I'm a freelance actor, travel writer, photographer, foodie and attention seeker living in the lower North Shore. Check out my blog at www.emmajaneexplores.com for more.
Bodies I have in mind
Apocalypse Theatre's production of Mary Zimmerman's lush, lavish and ethereal work based on Ovid's Metamorphoses is just over an hour of storytelling, erotica and beauty. Based in Greek mythology, this piece, which feels more performance art than theatre at times, recounts familiar stories of human beings and gods tangled together and facing the human condition. Dino Dimitriades, as Director, has put together a formidable and breathtaking show that engages for the full 75 minutes of runtime.
Eros, Aphrodite, Euridyce, Midas and Orpheus, amongst others, make an appearance throughout the work and the language is a mixture of the high poetry of mythology and the mundane and blunt dialogue of the modern age.
The contrasts in the script are mirrored in Jonathan Hindmarsh's design, with stark scaffolding forming the set on stage immediately contrasted with the beautiful flowing skirts and glowing gold of the costuming. Ben Brockman's gorgeous lighting follows a similar trend with soft glowing states fiercely contrasted with moveable fluoro strips of light that the cast use to illuminate scenes throughout.
The performance is certainly an ensemble effort, with all cast members shining in their individual narratives, as well as providing impeccably haunting spectral shapes poised around the set whilst not in the thick of the action. Gender norms are thrown out the window as actors take on different roles, switching between stories with ease.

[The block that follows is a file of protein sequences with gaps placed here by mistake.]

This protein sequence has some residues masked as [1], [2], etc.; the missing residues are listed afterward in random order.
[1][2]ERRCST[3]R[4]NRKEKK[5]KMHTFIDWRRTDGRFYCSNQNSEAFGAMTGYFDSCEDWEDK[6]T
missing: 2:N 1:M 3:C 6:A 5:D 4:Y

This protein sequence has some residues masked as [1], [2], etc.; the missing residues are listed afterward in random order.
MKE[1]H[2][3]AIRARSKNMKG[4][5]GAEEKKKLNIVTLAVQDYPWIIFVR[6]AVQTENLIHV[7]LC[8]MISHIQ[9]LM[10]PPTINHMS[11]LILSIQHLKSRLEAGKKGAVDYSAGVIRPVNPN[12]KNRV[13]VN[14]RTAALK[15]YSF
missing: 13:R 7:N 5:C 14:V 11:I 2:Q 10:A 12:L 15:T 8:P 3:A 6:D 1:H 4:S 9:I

Nudity, gender reversal and same-sex relations become the norm in this performance, which only serves to make the piece more engaging. Here these actors are storytellers - taking on form, gender, orientation to tell these mythological tales.
This ensemble cast brings fearlessness and playfulness to their work, however, at times, the storytelling becomes more cerebral than living in the moment. Pole dancer David Helman is an absolute standout, drawing the attention of the audience in every scene with his poise and poignant physicality.
The cast play various roles throughout, a solid group made up of Claudette Clarke, Deborah Galanos, Jonny Hawkins, David Helman, Sam Marques, Bardiya McKinnon, Diana Popovska, Hannah Raven, Sebastian Robinson and Zoe Terakes who all deliver impressive individual moments.
Overall, the piece is ethereal and poetic but misses the mark a little when it comes to really connecting with these mythical stories that examine the human condition. That said, it is a wonderfully ambitious piece of independent theatre that floats and flourishes its way to a climax.
*Emma Jane Explores attended this production as a guest